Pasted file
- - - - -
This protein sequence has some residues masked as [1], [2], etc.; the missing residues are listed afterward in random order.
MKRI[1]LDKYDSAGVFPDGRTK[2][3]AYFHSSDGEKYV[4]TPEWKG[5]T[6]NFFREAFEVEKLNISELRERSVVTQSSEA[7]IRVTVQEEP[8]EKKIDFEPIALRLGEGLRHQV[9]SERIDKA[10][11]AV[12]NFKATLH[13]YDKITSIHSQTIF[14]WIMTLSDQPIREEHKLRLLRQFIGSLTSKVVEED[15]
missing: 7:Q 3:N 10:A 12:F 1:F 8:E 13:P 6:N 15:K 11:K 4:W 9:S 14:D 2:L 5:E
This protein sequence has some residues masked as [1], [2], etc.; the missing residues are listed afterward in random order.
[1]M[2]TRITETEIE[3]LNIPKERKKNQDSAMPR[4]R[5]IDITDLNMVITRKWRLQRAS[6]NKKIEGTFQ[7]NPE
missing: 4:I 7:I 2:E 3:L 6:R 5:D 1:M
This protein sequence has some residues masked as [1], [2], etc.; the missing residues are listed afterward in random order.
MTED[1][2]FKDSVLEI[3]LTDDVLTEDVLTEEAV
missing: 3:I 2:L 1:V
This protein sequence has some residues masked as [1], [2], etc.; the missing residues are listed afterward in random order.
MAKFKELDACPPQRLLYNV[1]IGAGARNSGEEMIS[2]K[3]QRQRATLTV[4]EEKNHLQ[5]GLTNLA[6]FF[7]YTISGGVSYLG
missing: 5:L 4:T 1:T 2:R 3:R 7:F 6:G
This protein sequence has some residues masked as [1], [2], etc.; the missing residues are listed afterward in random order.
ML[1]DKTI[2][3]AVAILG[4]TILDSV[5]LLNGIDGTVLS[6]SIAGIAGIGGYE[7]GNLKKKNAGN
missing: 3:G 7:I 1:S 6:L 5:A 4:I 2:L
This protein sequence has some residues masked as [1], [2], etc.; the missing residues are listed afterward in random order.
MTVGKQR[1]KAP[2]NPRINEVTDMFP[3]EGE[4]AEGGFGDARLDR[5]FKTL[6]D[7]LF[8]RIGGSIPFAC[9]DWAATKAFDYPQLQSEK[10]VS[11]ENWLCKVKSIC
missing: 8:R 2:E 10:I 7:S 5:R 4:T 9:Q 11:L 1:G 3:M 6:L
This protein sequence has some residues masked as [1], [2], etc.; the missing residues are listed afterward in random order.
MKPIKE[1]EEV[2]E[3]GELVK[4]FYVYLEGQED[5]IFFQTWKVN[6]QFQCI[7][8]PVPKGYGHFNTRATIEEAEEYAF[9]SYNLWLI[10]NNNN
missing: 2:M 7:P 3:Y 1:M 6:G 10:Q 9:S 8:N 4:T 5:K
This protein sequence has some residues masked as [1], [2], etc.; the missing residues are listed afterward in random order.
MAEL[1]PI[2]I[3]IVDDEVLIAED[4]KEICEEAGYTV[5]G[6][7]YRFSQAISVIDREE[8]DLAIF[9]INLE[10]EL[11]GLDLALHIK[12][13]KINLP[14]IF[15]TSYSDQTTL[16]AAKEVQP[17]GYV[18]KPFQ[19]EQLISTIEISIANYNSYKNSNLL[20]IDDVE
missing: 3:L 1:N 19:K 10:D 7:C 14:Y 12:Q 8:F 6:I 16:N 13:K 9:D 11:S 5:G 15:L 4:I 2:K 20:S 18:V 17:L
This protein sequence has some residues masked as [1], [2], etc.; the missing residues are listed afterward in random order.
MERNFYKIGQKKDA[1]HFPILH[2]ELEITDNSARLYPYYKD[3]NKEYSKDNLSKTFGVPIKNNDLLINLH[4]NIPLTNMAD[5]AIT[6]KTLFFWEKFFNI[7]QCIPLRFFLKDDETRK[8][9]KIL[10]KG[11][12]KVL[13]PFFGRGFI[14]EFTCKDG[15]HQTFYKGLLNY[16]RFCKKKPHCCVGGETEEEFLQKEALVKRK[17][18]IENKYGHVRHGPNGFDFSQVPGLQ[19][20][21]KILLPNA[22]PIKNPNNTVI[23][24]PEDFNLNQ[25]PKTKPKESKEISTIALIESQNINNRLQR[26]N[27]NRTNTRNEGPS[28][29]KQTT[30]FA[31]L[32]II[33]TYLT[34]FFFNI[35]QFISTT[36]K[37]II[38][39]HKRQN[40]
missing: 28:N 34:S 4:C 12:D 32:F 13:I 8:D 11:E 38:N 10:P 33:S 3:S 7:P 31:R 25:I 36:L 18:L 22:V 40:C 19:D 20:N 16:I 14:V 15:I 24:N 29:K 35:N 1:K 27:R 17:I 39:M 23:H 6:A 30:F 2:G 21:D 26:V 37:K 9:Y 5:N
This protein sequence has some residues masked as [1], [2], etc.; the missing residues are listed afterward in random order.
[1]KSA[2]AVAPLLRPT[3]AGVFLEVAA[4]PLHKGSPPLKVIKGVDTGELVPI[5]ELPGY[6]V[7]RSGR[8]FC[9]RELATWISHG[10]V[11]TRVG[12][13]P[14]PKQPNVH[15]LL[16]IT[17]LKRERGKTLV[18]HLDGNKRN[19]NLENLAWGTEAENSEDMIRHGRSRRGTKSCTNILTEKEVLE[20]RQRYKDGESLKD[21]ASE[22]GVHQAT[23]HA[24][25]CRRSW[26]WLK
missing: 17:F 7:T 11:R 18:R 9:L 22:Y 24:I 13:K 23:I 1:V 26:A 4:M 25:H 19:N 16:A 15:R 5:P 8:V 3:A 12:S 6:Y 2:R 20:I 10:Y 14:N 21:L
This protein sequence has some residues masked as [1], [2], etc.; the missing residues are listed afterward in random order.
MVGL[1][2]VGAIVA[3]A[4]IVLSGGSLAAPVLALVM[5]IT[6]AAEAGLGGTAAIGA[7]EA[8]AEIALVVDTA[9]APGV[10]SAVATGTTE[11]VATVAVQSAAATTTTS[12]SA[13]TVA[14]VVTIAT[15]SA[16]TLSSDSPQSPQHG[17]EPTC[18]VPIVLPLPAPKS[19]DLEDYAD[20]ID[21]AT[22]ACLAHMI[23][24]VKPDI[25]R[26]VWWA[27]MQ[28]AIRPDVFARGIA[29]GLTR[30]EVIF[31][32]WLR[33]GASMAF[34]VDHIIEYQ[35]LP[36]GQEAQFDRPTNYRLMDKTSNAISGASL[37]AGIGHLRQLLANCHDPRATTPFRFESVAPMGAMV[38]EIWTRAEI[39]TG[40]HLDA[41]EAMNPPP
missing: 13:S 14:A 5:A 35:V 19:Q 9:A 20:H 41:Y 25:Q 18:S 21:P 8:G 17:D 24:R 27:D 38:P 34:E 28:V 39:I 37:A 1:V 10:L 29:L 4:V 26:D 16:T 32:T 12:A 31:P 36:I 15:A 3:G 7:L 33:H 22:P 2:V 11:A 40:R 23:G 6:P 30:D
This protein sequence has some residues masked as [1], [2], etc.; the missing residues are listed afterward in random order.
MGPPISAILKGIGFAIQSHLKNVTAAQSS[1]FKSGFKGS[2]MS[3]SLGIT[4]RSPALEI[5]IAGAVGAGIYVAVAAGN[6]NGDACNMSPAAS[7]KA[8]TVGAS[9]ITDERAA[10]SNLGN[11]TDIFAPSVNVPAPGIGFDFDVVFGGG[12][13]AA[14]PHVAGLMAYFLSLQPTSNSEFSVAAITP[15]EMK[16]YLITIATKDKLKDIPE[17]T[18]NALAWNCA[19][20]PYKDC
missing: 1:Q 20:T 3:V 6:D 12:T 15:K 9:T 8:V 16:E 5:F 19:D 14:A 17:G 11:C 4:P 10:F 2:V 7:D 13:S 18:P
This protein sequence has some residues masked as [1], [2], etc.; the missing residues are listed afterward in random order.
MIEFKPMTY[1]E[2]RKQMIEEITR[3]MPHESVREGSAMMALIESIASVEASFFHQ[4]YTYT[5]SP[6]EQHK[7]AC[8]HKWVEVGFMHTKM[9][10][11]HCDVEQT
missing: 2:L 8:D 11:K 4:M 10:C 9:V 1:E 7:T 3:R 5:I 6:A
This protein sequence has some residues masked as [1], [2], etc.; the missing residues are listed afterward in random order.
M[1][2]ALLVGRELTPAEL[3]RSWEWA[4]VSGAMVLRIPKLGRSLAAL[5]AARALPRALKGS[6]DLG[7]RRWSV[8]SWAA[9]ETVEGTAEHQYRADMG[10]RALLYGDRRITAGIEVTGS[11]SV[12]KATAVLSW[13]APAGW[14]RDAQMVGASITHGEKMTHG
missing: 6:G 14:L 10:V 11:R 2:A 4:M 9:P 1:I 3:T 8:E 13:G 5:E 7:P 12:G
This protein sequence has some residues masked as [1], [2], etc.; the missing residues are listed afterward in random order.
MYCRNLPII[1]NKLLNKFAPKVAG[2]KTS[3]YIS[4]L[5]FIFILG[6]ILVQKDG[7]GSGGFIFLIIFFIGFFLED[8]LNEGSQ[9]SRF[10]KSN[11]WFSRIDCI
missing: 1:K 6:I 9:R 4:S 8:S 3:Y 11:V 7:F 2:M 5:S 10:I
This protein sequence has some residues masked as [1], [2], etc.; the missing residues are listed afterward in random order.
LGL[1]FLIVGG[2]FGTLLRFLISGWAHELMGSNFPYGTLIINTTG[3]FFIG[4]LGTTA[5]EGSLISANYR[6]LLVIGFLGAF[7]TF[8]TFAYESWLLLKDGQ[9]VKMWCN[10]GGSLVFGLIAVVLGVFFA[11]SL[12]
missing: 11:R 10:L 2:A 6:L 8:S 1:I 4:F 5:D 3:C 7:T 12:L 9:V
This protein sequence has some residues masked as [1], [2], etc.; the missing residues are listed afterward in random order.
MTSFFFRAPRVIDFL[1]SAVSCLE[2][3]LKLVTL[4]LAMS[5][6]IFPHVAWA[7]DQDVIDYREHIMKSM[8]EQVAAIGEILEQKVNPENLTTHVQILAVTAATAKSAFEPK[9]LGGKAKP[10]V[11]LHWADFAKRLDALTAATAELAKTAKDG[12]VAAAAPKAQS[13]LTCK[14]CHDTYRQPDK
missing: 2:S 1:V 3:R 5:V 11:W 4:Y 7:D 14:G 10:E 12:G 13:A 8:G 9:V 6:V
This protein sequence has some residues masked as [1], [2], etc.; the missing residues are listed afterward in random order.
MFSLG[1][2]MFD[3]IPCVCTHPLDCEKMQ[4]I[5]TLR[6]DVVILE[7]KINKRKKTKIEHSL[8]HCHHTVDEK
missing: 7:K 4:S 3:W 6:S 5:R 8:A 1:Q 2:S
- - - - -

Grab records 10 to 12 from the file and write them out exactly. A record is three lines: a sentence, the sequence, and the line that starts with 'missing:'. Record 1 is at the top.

This protein sequence has some residues masked as [1], [2], etc.; the missing residues are listed afterward in random order.
[1]KSA[2]AVAPLLRPT[3]AGVFLEVAA[4]PLHKGSPPLKVIKGVDTGELVPI[5]ELPGY[6]V[7]RSGR[8]FC[9]RELATWISHG[10]V[11]TRVG[12][13]P[14]PKQPNVH[15]LL[16]IT[17]LKRERGKTLV[18]HLDGNKRN[19]NLENLAWGTEAENSEDMIRHGRSRRGTKSCTNILTEKEVLE[20]RQRYKDGESLKD[21]ASE[22]GVHQAT[23]HA[24][25]CRRSW[26]WLK
missing: 17:F 7:T 11:R 18:R 9:L 22:Y 24:I 13:K 23:I 1:V 26:A 4:M 25:H 19:N 16:A 15:R 5:P 8:V 3:A 12:S 6:Y 2:R 20:I 10:Y 14:N 21:L
This protein sequence has some residues masked as [1], [2], etc.; the missing residues are listed afterward in random order.
MVGL[1][2]VGAIVA[3]A[4]IVLSGGSLAAPVLALVM[5]IT[6]AAEAGLGGTAAIGA[7]EA[8]AEIALVVDTA[9]APGV[10]SAVATGTTE[11]VATVAVQSAAATTTTS[12]SA[13]TVA[14]VVTIAT[15]SA[16]TLSSDSPQSPQHG[17]EPTC[18]VPIVLPLPAPKS[19]DLEDYAD[20]ID[21]AT[22]ACLAHMI[23][24]VKPDI[25]R[26]VWWA[27]MQ[28]AIRPDVFARGIA[29]GLTR[30]EVIF[31][32]WLR[33]GASMAF[34]VDHIIEYQ[35]LP[36]GQEAQFDRPTNYRLMDKTSNAISGASL[37]AGIGHLRQLLANCHDPRATTPFRFESVAPMGAMV[38]EIWTRAEI[39]TG[40]HLDA[41]EAMNPPP
missing: 13:S 14:A 5:A 35:V 19:Q 9:A 20:H 41:Y 25:Q 18:S 21:P 8:G 17:D 24:R 27:D 38:P 34:E 28:V 39:I 37:A 1:V 10:L 29:L 4:V 26:D 16:T 32:T 12:A 31:P 36:I 15:A 3:G 7:L 33:H 22:P 2:V 11:A 40:R 23:G 6:P 30:D
This protein sequence has some residues masked as [1], [2], etc.; the missing residues are listed afterward in random order.
MGPPISAILKGIGFAIQSHLKNVTAAQSS[1]FKSGFKGS[2]MS[3]SLGIT[4]RSPALEI[5]IAGAVGAGIYVAVAAGN[6]NGDACNMSPAAS[7]KA[8]TVGAS[9]ITDERAA[10]SNLGN[11]TDIFAPSVNVPAPGIGFDFDVVFGGG[12][13]AA[14]PHVAGLMAYFLSLQPTSNSEFSVAAITP[15]EMK[16]YLITIATKDKLKDIPE[17]T[18]NALAWNCA[19][20]PYKDC
missing: 1:Q 20:T 3:V 6:D 12:T 15:K 9:T 8:V 16:E 5:F 19:D 14:A 17:G 11:C 4:P 10:F 2:V 7:D 13:S 18:P